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What are some examples of complex or real sequences having more than two accumulation points ?

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$a_n=(-1)^n$ is the most simple example. – Thomas Andrews Jan 16 '13 at 19:43
  1. $\langle 1,2,3,1,2,3,1,2,3,\dots\rangle$ and its congeners.

  2. Slightly more generally, let $\{a_0,\dots,a_{n-1}\}$ be a finite set of real numbers, and let $\langle\epsilon_n:n\in\Bbb N\rangle$ be any sequence converging to $0$. Let $x_k=a_{k\bmod n}+\epsilon_k$ for $k\in\Bbb N$; then $\langle x_k:k\in\Bbb N\rangle$ has $\{a_0,\dots,a_{n-1}\}$ as its set of cluster points.

  3. $\left\langle n\alpha-\lfloor n\alpha\rfloor:n\in\Bbb N\right\rangle$ for any irrational $\alpha$: every real number in $[0,1]$ is a cluster point.

  4. Any enumeration of $\Bbb Q$ in the form $\langle q_n:n\in\Bbb N\rangle$: every real number is a cluster point.

Added: Let $\langle X,d\rangle$ be a metric space, and let $\langle x_n:n\in\Bbb N\rangle$ be a sequence in $X$. If $\langle X,d\rangle$ converges to $x$, meaning that for each $\epsilon>0$ there is an $m_\epsilon\in\Bbb N$ such that $d(x,x_n)<\epsilon$ for all $n\ge m_\epsilon$, then we say that $x$ is the limit of the sequence. A more informal (but perhaps more understandable) way to say this is that $x$ is the limit of the sequence if every open neighborhood of $x$ contains all but finitely many terms of the sequence.

If, on the other hand, $x$ merely has the property that each open neighborhood of $x$ contains infinitely many terms of the sequence, $x$ is a cluster point or accumulation point of the sequence. Take my first sequence above, for instance: $1$ is a cluster point, because if $V$ is any open interval around $1$, the infinitely many terms $x_0,x_3,x_6,x_9,\dots$ are all in $V$, since they’re all equal to $1$. (My $\Bbb N$ starts at $0$, not $1$.) Cluster points of a sequence are sometimes also called limit points of the sequence, but this is a confusing terminology that ought to be avoided. They can also be called subsequential limits of the sequence, because it can be proved (fairly easily) that $x$ is a cluster point of a sequence $\langle x_n:n\in\Bbb N\rangle$ if and only if some subsequence $\langle x_{n_k}:k\in\Bbb N\rangle$ of $\langle x_n:n\in\Bbb N\rangle$ converges to $x$.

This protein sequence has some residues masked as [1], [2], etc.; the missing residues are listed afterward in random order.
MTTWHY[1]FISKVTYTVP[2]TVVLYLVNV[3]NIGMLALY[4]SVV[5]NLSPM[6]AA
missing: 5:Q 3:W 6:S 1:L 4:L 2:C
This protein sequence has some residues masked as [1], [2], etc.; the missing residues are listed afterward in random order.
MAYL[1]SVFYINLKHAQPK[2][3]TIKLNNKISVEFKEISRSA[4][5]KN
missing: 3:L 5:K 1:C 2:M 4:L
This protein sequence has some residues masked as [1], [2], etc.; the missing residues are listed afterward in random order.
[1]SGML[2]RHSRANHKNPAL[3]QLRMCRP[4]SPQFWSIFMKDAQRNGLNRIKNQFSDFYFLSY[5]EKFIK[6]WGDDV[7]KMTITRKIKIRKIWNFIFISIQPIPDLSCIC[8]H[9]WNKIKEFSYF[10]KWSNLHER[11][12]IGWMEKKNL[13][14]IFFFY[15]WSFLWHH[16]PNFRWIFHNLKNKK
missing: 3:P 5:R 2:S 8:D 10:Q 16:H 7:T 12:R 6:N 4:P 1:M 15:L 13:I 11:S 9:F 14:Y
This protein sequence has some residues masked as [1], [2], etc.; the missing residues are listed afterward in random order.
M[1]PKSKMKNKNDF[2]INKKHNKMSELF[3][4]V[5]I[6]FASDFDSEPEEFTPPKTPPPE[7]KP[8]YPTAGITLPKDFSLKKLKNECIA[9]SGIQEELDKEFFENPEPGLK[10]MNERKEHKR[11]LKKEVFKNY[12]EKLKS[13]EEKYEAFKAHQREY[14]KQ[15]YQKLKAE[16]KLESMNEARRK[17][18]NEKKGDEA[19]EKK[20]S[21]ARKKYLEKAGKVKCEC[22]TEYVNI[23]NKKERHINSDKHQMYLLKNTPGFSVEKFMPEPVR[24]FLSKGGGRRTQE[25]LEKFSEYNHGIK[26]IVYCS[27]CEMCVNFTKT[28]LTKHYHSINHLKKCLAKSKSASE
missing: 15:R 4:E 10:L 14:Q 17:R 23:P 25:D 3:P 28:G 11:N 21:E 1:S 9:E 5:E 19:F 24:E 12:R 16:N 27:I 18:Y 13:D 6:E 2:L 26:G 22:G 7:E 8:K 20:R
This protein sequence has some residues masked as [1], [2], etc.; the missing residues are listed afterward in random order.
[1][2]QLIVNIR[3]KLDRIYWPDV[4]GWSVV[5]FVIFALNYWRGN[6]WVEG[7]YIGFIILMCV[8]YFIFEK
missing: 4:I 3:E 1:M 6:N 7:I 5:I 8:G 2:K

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Thanks alot,I'm a bit confused about the concept of convergence and limit points. If a metric space is hausdorff ,then a sequence can't have more than one limit.What's the definition of a limit in that case ? Isn't it one of the accumulation points with certain property? – nabil Jan 16 '13 at 19:52
@nabil If a limit exists in a Hausdorff space it is also the only accumulation point. (But note that a single accumulation point need not mean that a limit exists, e.g. $a_n = ((-1)^n+1)n$. – Hagen von Eitzen Jan 16 '13 at 19:54
@nabil: Every metric space is Hausdorff, so a sequence in a metric space can converge to at most one point. I think that you’re getting confused by the unfortunate use of limit point to mean two different things. I’ll add something to my answer to address that. – Brian M. Scott Jan 16 '13 at 20:01
@BrianM.Scott 4th example is beautiful. – user140374 Apr 20 '14 at 0:13

Let $z$ be a complex number of norm 1.

two muppets

If $\theta$ is a irrational multiple of $\pi$ the sequence $z^n$ is dense. And if $\theta$ is a rational multiple of $\theta$ the sequence $z^n$ is periodic.

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+1 --- for $\theta$ an irrational multiple of $\pi$, this is a particularly elegant example of a sequence with an uncountable number of limit (accumulation) points. – Niel de Beaudrap Jan 17 '13 at 1:50
you are right!!! $\theta$ must be a irrational multiple of $\pi$ – user52188 Jan 17 '13 at 1:53

$\mathbb{Q_{+}}$ has accumulation points everywhere in $\mathbb{R}$, see link for how to index the positive rational numbers. (Every irrational number is the limit of a sequence of rational numbers).

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